People need help. You want to help. And this should be easy. You should be able to simply click a button in Facebook and offer that help. But there are some real creeps out there. They see a tragedy as an opportunity to score some cash – just for being creeps with computers. The hurricane in Texas is no exception. Scammers are out in force. And they have a lot of sneaky tricks to rope you in. Not all of them involve you getting out your credit card.
Watch your wallet
The FTC and Better Business Bureau have issued broad, general warnings to give money only to charities you already know, that have experience in disaster recovery, and that already have an infrastructure in place in Texas. There are a lot of dubious crowdfunding appeals out there. Be very careful of GoFundMe campaigns, no matter how desperate the plea. And, remember, just knowing the person who posted that plea for help in Facebook, does not make it legitimate. (Hackers break into Facebook accounts. Other people fall for scams.) You can check out charities before giving at the BBB’s Give.org, Charity Navigator, or Charity Watch.
Watch what you like
It seems harmless and easy to “Like” something on Facebook. But scammers will take advantage of that complacency. They post something that makes you want to react and share. It’s harmless. It isn’t asking for anything. It seems instructive. Why not? After it gets a bazillion likes – or reactions – they edit it so it asks for money or dupes people into downloading something or friending someone. Be stingy with your likes right now.
Be careful who you call
Scammers, or opportunistic advertisers, take advantage of fear and our heightened need to rescue to pose as an emergency response service. They might ask you to retweet or repost their number. Don’t help these people by spreading these ads around. If you are in an emergency, call 911.
Are those really your friends?
Know someone in Texas? Did they reach out on Facebook asking for money? This is a classic Facebook scam in new clothes. Hackers break into their account and ask all their friends for money. Your friend might be too busy dealing with an actual emergency to check if they have a Facebook emergency. Do them a favor and ask if that’s them begging in Facebook before you give a scammer your money.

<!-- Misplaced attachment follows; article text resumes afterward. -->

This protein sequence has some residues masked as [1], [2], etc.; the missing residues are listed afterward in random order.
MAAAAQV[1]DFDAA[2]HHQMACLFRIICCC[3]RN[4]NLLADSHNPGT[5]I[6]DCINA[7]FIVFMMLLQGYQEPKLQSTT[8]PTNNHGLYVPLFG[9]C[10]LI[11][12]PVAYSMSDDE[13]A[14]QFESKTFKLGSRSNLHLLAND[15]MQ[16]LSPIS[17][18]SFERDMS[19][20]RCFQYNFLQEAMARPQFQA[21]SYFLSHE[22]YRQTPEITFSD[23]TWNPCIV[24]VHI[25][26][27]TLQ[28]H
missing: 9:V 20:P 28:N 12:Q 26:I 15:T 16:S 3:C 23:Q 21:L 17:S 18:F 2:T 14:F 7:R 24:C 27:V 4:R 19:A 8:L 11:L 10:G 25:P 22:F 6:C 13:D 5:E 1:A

Be wary of emails
Phishing always goes crazy after a disaster. You are on high alert, willing to help, and phishing emails have gotten very convincing. Be very careful about opening file attachments, downloading software that looks like a photo, or clicking links in emails. This is how scammers bypass your virus protection: They get you to install their malware for them.
Watch out for opportunistic Web sites
Just because it’s a legitimate-looking Web site, it isn’t necessarily a legitimate operation. Security nerds are reporting that lots of URLs with “Harvey” and “Disaster” in them have been registered in the last few days. Some of them take donations. Don’t fall for it.
Don’t believe the fake news
Just because there is a photo of the plane under water or a shark on the freeway, that doesn’t make it true. There are a lot of crazy rumors flying around. Some of them are jokes. Some are fears, amplified. Many have images that are doctored or from previous disasters. Social media makes them fly quickly. Be reasonable. And don’t assume every crazy thing you hear is true. As with all rumors, you have to consider the source, double check, Google it, and maybe check Snopes.